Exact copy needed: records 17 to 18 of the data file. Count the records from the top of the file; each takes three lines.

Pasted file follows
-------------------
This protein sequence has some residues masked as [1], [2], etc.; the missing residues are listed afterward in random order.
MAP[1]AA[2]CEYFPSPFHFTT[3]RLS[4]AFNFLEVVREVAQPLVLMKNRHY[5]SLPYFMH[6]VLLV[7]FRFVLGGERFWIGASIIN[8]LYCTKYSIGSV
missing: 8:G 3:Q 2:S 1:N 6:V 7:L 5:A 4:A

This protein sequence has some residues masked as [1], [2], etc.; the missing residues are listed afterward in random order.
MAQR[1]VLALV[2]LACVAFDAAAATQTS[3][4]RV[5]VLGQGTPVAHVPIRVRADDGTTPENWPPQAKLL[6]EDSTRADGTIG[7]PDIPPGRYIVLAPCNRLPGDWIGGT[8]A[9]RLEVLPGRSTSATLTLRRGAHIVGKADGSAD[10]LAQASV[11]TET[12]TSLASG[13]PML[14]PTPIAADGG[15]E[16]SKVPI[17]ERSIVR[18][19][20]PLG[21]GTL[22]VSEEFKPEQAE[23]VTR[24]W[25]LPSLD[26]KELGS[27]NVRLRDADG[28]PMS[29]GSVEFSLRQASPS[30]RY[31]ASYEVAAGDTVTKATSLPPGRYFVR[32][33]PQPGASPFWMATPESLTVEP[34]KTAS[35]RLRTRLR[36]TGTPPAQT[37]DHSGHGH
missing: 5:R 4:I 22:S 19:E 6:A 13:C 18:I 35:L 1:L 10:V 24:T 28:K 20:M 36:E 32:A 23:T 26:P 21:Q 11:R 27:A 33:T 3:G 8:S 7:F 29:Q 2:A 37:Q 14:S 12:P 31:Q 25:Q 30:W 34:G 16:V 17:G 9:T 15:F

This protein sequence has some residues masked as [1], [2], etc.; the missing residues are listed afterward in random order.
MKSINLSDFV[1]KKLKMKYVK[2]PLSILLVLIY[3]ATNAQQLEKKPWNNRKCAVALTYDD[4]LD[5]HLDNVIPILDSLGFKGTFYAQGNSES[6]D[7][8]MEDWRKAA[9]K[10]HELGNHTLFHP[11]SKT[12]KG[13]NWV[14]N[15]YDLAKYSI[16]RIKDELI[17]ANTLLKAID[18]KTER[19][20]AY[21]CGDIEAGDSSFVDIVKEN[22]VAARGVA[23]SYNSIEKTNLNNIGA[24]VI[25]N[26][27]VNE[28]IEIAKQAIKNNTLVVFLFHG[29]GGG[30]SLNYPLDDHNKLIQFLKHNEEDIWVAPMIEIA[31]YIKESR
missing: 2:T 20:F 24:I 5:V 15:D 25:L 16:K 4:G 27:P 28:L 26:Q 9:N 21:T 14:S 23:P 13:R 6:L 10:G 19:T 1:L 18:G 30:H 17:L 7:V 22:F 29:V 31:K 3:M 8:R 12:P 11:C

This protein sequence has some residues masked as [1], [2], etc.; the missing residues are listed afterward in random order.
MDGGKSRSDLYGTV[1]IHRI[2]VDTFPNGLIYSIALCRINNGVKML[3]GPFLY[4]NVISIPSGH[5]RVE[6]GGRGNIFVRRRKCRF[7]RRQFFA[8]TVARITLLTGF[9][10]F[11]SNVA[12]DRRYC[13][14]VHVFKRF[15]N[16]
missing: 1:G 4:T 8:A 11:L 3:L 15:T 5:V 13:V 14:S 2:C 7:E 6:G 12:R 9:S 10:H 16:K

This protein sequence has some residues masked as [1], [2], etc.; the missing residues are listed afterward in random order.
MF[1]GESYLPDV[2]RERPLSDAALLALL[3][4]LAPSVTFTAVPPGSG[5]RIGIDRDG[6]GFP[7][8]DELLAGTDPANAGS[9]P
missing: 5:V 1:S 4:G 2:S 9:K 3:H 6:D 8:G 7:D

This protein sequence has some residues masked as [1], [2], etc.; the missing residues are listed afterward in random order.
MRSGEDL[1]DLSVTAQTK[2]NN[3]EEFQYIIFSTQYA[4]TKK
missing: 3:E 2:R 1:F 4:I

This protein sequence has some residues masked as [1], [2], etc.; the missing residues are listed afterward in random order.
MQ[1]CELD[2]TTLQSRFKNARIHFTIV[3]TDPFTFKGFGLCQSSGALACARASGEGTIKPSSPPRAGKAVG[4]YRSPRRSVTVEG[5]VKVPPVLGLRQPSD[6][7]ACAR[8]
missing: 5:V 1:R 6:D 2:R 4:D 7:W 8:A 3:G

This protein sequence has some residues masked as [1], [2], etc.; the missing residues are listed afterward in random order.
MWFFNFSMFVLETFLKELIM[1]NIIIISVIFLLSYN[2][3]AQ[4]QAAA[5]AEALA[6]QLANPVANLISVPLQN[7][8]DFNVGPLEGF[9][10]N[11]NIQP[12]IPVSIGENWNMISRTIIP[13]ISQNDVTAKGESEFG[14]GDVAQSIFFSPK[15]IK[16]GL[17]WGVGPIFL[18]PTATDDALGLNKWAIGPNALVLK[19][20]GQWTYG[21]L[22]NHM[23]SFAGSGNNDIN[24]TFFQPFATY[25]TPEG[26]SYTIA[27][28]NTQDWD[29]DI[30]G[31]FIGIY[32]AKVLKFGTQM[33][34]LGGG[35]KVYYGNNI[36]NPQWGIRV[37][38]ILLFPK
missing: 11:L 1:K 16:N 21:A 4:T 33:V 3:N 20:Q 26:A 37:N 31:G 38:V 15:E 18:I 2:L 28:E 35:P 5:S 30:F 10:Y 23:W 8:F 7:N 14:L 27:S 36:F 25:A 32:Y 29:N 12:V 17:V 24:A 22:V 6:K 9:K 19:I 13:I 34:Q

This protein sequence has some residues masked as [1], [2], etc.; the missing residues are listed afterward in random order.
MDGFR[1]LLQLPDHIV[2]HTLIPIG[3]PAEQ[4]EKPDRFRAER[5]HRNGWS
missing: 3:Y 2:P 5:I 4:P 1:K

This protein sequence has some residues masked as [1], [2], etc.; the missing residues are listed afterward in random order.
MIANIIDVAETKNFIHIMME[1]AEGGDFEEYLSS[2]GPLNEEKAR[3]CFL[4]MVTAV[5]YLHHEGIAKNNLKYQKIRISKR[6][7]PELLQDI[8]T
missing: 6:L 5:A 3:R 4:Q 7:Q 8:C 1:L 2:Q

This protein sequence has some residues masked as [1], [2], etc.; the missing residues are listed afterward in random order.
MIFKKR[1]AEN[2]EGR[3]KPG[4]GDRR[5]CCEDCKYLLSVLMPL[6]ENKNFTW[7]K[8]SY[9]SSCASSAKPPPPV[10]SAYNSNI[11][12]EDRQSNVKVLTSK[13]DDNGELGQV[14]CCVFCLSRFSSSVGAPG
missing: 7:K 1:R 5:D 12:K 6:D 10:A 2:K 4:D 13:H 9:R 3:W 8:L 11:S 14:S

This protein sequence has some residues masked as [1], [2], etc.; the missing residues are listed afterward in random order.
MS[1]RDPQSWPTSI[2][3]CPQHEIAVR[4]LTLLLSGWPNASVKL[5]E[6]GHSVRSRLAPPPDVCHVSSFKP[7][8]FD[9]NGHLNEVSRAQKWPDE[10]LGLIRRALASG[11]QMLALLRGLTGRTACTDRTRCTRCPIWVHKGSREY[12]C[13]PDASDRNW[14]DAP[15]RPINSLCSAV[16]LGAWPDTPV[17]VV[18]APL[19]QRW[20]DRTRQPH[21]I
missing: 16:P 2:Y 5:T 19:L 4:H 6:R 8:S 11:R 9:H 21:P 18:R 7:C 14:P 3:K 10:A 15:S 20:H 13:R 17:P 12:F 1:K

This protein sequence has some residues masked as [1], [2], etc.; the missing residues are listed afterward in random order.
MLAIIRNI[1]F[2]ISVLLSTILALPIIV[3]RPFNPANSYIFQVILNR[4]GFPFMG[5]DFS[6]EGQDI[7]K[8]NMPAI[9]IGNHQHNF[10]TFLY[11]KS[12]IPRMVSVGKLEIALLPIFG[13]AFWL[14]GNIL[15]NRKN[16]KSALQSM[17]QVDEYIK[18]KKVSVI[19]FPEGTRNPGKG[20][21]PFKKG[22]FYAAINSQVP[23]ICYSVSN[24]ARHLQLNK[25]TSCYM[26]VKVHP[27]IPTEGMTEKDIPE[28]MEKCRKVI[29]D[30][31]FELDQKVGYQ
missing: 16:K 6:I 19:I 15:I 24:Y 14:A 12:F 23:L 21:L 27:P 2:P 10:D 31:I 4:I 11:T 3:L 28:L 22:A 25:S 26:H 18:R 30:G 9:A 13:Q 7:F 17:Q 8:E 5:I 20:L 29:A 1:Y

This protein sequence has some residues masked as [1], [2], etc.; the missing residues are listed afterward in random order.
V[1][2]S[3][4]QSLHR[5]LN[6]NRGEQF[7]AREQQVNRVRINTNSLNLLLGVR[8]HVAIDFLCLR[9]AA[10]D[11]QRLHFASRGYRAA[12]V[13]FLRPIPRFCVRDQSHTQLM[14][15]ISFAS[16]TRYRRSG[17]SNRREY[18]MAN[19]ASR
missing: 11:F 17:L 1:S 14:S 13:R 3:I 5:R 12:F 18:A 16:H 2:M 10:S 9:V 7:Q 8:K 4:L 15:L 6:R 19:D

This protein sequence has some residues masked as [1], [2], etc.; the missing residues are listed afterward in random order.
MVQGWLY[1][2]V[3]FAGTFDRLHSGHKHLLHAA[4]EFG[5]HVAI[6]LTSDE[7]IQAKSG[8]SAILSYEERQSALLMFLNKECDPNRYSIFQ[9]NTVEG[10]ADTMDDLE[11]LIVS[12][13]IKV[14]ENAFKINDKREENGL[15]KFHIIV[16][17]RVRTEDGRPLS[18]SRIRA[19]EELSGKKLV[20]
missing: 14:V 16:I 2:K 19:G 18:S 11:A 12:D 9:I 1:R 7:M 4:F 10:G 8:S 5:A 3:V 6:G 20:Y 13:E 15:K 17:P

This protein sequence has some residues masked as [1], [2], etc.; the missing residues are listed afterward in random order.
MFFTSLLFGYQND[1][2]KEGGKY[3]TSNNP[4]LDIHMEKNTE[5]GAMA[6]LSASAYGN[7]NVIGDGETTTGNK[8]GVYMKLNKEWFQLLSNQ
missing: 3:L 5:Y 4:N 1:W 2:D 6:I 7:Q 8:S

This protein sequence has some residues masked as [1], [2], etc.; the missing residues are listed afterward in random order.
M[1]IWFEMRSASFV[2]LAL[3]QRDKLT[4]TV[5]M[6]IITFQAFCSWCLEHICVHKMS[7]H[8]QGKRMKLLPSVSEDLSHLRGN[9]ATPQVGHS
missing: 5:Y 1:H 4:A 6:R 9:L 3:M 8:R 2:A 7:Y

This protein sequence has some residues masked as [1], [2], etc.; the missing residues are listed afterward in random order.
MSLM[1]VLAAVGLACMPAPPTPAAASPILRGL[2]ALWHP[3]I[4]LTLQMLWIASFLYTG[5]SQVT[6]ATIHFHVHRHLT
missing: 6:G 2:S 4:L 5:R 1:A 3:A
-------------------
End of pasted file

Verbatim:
This protein sequence has some residues masked as [1], [2], etc.; the missing residues are listed afterward in random order.
M[1]IWFEMRSASFV[2]LAL[3]QRDKLT[4]TV[5]M[6]IITFQAFCSWCLEHICVHKMS[7]H[8]QGKRMKLLPSVSEDLSHLRGN[9]ATPQVGHS
missing: 5:Y 1:H 4:A 6:R 9:L 3:M 8:R 2:A 7:Y

This protein sequence has some residues masked as [1], [2], etc.; the missing residues are listed afterward in random order.
MSLM[1]VLAAVGLACMPAPPTPAAASPILRGL[2]ALWHP[3]I[4]LTLQMLWIASFLYTG[5]SQVT[6]ATIHFHVHRHLT
missing: 6:G 2:S 4:L 5:R 1:A 3:A